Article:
Gemini North Telescope Helps Describe Why Uranus And Neptune Are Different Colors

“This is the first model to simultaneously fit observations of shown sunlight from uaviolet in order to near-infrared wavelengths. “

Astronomers may now understand why the similar planets Uranus plus Neptune are different colors. Using observations from the Gemini Northern telescope, the NASA Infrared Telescope Facility, and the Hubble Space Telescope, researchers allow us a single atmospheric model that will matches observations of each planets.

The model uncovers that excess haze upon Uranus builds up in the world’s stagnant, sluggish atmosphere and makes it appear a lighter in weight tone than Neptune.

Neptune and Uranus have much in common — they have similar masses, dimensions, and atmospheric compositions — yet their appearances are usually notably different. At visible wavelengths Neptune has a distinctly bluer color whereas Uranus is a pale shade associated with cyan. Astronomers now have evidence for why the two exoplanets are different colors.

New research suggests that a layer of concentrated haze that exists on both exoplanets is thicker on Uranus than a similar layer on Neptune and ‘ whitens’ Uranus’s appearance more than Neptune’s [1]. If there were no haze in the atmospheres of Neptune and Uranus, both would appear almost equally blue [2].

This conclusion comes from a model [3] that an international team directed by Patrick Irwin, Professor of Planetary Physics in Oxford University, developed to describe aerosol layers in the atmospheres of Neptune and Uranus [4]. Previous research of these planets’ upper atmospheres had focused on the appearance of the atmosphere at only specific wavelengths. However , this new design, consisting of multiple atmospheric layers, matches observations from each planets across a wide range of wavelengths. The new model also consists of haze particles within deeper layers that had formerly been thought to contain just clouds of methane plus hydrogen sulfide ices.

“ This is the initial model to simultaneously suit observations of reflected sunshine from uaviolet to near-infrared wavelengths, ” explained Irwin, who is the lead writer of a paper presenting this particular result in the  Log of Geophysical Research: Exoplanets . “ It’s also the first to explain the difference in visible color between Uranus and Neptune. ”

The team’s model includes three layers of aerosols at different heights [5]. The key layer that affects the colors could be the middle layer, which is a coating of haze particles (referred to in the paper because the Aerosol-2 layer) that is thicker on Uranus than on Neptune. The team suspects that, on both planets, methane ice condenses onto the particular particles in this layer, tugging the particles deeper into the atmosphere in a shower associated with methane snow. Because Neptune has a more active, violent atmosphere than Uranus really does, the team believes Neptune’s atmosphere is more efficient in churning up methane particles into the haze layer and producing this snow. This removes more of the haze and keeps Neptune’s haze layer thinner than it is upon Uranus, meaning the azure color of Neptune looks stronger.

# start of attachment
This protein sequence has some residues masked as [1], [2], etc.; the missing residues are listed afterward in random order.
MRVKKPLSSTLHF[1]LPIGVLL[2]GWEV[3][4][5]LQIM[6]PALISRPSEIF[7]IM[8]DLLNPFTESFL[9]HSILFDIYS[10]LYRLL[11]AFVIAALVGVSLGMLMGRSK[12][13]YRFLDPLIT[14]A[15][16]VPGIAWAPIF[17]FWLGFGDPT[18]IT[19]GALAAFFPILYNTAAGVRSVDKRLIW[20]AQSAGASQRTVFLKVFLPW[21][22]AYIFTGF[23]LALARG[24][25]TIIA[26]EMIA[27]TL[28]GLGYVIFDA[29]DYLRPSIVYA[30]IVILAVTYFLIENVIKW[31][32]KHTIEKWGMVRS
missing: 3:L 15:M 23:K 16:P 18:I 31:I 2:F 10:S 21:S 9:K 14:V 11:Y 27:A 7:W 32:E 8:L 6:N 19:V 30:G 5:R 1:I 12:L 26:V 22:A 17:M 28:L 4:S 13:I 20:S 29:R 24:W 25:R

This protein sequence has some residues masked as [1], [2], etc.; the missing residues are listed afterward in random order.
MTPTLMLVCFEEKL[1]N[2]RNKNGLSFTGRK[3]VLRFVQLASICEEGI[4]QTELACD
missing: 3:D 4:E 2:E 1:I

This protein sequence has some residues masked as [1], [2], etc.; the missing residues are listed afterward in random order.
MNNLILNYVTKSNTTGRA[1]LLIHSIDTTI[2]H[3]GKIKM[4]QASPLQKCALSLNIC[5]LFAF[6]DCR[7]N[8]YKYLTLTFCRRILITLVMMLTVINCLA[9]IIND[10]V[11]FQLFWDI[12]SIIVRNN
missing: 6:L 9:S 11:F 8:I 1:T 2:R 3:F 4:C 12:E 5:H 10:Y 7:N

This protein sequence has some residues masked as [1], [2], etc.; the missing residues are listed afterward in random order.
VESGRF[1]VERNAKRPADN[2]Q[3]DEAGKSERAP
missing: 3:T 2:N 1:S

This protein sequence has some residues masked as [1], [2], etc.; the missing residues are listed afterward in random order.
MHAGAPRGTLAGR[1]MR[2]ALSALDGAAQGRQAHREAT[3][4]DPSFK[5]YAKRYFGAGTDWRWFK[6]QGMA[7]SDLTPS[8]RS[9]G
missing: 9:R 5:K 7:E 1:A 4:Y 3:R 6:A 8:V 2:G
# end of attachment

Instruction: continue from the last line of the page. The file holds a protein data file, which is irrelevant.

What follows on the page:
“ We all hoped that developing this model would help us understand clouds and hazes in the ice giant atmospheres, ” commented Mike Wong, an astronomer at the University or college of California, Berkeley, plus a member of the team behind this result. “ Explaining the difference in color among Uranus and Neptune was an unexpected bonus! ”

To create this design, Irwin’s team analyzed a collection of observations of the planets covering uaviolet, visible, and near-infrared wavelengths (from 0. 3 to 2 . 5 micrometers) taken with the Near-Infrared Integral Field Spectrometer (NIFS) in the Gemini North telescope close to the summit of Maunakea in Hawai’i — which is area of the international Gemini Observatory, a course of NSF’s NOIRLab — as well as archival data from your NASA Infrared Telescope Facility, also located in Hawai’i, as well as the NASA/ESA Hubble Space Telescope.

The NIFS instrument on Gemini North was particularly important to this result as it is able to supply spectra — measurements of how bright an object is at different wavelengths — for every stage in its field of view. This provided the team with detailed measurements of how reflective both planets’ atmospheres are across both the full disk of the planet and throughout a range of near-infrared wavelengths.

“ The Gemini observatories continue to deliver brand new insights into the nature of our own planetary neighbors, ” stated Martin Still, Gemini System Officer at the National Science Foundation. “ In this experiment, Gemini North provided an element within a suite of ground- and space-based facilities important to the detection and portrayal of atmospheric hazes. ”

The model also helps explain the darkish spots that are occasionally noticeable on Neptune and less commonly detected on Uranus. While astronomers were already aware of the presence of dark areas in the atmospheres of each planets, they didn’t understand which aerosol layer had been causing these dark places or why the aerosols at those layers had been less reflective. The team’s research sheds light on these questions by showing that a darkening of the deepest layer of their model would certainly produce dark spots similar to those seen on Neptune and perhaps Uranus.


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